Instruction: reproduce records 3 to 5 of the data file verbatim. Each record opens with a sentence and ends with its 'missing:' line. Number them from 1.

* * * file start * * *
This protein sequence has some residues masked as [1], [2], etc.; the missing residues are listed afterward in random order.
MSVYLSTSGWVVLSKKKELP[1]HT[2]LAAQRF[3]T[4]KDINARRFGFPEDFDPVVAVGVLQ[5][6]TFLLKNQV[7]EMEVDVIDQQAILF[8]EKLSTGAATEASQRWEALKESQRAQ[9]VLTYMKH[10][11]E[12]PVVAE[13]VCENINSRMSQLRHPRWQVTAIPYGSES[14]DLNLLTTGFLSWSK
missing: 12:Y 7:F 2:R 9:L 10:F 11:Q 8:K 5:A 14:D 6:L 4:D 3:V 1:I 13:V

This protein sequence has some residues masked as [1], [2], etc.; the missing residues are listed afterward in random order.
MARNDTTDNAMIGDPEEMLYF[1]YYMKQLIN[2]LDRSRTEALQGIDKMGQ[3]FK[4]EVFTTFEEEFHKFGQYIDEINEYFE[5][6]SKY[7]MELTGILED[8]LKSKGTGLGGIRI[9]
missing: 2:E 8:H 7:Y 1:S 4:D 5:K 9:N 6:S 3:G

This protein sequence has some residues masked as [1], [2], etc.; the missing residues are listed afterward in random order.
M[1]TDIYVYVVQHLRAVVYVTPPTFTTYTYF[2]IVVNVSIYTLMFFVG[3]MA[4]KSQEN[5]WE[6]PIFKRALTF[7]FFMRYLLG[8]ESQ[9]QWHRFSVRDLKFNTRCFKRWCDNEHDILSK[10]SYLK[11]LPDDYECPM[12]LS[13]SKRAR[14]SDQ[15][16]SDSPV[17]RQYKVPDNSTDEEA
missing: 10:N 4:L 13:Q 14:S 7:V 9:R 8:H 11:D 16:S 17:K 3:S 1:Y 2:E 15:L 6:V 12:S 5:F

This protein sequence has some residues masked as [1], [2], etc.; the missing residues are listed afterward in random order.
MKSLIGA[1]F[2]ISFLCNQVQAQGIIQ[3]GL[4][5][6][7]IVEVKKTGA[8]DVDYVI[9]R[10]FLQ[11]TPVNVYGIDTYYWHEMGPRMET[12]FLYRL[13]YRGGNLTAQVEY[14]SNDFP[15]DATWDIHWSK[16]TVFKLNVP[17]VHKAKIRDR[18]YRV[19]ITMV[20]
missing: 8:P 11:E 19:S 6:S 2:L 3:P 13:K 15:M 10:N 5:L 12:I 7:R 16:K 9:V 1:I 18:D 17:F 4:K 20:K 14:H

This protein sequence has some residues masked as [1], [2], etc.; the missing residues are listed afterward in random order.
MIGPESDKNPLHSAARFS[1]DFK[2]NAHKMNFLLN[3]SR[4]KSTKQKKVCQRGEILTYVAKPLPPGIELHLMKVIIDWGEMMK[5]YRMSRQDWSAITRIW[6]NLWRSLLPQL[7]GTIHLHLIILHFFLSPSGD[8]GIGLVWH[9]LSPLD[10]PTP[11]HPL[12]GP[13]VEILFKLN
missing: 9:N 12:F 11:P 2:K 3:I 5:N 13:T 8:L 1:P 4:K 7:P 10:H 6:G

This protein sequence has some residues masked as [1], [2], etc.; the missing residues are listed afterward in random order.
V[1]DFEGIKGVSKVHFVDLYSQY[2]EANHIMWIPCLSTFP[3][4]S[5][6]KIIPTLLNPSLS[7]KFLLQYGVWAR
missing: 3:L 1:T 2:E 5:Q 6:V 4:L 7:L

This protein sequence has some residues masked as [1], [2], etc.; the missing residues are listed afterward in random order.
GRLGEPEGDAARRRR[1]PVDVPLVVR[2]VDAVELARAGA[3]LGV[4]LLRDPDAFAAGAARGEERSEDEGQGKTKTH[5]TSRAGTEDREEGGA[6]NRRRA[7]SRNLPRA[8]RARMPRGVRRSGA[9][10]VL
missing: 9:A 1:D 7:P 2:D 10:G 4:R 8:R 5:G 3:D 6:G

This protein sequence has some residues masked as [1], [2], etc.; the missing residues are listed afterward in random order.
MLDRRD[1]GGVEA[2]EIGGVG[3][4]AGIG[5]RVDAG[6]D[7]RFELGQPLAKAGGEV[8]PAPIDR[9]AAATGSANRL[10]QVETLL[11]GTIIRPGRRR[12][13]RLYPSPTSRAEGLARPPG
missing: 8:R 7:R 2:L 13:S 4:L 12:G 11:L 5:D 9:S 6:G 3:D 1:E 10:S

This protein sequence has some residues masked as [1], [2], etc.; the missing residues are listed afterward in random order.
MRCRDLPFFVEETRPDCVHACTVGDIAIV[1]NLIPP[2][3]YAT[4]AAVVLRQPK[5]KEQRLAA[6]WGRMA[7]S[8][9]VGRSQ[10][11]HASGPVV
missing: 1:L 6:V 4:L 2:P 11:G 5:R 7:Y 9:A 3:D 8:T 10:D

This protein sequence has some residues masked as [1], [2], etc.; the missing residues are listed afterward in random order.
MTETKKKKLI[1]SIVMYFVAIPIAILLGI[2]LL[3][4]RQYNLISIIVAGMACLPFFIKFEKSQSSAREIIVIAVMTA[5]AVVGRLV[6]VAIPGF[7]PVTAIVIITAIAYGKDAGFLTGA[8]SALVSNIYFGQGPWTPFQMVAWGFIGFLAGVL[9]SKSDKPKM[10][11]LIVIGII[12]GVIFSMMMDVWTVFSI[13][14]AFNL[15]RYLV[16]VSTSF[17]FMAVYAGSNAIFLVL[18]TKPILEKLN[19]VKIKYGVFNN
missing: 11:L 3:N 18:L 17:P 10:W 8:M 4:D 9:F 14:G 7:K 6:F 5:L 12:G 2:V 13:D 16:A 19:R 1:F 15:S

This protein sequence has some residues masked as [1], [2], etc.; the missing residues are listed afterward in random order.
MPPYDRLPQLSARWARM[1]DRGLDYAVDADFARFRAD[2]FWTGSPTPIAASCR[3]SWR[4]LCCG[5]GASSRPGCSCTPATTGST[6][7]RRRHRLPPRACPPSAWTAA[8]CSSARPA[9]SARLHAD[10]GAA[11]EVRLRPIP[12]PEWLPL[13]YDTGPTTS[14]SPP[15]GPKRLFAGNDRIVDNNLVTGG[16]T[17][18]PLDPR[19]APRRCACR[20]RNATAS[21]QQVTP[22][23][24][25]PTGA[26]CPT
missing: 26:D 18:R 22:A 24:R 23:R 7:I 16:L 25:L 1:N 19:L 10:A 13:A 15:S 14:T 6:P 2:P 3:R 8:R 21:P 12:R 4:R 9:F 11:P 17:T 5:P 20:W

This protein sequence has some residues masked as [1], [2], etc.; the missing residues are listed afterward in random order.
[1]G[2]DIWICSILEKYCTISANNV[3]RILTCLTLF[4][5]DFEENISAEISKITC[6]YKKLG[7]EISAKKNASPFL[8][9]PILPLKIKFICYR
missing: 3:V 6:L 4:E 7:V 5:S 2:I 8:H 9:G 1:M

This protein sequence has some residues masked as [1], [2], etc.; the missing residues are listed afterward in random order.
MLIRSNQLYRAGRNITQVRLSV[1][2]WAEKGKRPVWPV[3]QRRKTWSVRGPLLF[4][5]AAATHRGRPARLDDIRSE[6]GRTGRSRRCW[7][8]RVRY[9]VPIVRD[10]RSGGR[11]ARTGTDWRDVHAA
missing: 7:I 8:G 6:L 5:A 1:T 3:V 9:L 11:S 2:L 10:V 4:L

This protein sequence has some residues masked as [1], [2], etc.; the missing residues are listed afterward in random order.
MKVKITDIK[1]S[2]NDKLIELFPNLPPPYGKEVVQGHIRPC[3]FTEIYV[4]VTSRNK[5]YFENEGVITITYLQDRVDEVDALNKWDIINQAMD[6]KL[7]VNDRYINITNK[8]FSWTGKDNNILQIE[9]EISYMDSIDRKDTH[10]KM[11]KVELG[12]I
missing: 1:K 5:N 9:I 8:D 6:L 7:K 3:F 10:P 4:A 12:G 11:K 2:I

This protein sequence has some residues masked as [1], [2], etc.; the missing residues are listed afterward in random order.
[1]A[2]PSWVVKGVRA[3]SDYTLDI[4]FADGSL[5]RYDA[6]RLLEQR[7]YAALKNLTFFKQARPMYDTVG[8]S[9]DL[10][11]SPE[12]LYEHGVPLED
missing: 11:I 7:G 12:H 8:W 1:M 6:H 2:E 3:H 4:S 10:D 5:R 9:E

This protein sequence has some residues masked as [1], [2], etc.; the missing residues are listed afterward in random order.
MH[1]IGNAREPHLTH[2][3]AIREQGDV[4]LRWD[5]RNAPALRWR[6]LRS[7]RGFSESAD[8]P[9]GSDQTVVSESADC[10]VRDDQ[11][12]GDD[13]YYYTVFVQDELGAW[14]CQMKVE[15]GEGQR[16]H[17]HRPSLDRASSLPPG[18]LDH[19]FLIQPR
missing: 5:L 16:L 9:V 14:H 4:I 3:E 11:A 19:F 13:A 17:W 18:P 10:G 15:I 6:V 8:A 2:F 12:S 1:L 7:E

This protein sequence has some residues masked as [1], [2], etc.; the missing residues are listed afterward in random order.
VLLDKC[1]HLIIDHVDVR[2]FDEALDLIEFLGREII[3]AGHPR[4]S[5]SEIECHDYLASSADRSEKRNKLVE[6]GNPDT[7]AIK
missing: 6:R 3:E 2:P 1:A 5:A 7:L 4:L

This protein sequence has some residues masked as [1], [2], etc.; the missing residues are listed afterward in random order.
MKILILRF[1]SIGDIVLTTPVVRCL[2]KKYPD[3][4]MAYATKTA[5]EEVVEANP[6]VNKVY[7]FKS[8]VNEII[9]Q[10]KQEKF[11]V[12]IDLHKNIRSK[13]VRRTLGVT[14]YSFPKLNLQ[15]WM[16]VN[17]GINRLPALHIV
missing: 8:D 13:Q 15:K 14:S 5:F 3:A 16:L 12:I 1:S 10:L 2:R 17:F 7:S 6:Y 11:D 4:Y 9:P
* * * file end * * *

This protein sequence has some residues masked as [1], [2], etc.; the missing residues are listed afterward in random order.
M[1]TDIYVYVVQHLRAVVYVTPPTFTTYTYF[2]IVVNVSIYTLMFFVG[3]MA[4]KSQEN[5]WE[6]PIFKRALTF[7]FFMRYLLG[8]ESQ[9]QWHRFSVRDLKFNTRCFKRWCDNEHDILSK[10]SYLK[11]LPDDYECPM[12]LS[13]SKRAR[14]SDQ[15][16]SDSPV[17]RQYKVPDNSTDEEA
missing: 10:N 4:L 13:Q 14:S 7:V 9:R 8:H 11:D 16:S 17:K 3:S 1:Y 2:E 15:L 6:V 12:S 5:F

This protein sequence has some residues masked as [1], [2], etc.; the missing residues are listed afterward in random order.
MKSLIGA[1]F[2]ISFLCNQVQAQGIIQ[3]GL[4][5][6][7]IVEVKKTGA[8]DVDYVI[9]R[10]FLQ[11]TPVNVYGIDTYYWHEMGPRMET[12]FLYRL[13]YRGGNLTAQVEY[14]SNDFP[15]DATWDIHWSK[16]TVFKLNVP[17]VHKAKIRDR[18]YRV[19]ITMV[20]
missing: 8:P 11:E 19:S 6:S 2:L 3:P 13:K 15:M 10:N 5:L 12:I 7:R 16:K 9:V 1:I 18:D 17:F 4:K 20:K 14:H

This protein sequence has some residues masked as [1], [2], etc.; the missing residues are listed afterward in random order.
MIGPESDKNPLHSAARFS[1]DFK[2]NAHKMNFLLN[3]SR[4]KSTKQKKVCQRGEILTYVAKPLPPGIELHLMKVIIDWGEMMK[5]YRMSRQDWSAITRIW[6]NLWRSLLPQL[7]GTIHLHLIILHFFLSPSGD[8]GIGLVWH[9]LSPLD[10]PTP[11]HPL[12]GP[13]VEILFKLN
missing: 9:N 12:F 11:P 2:K 3:I 5:N 13:T 8:L 1:P 4:K 7:P 10:H 6:G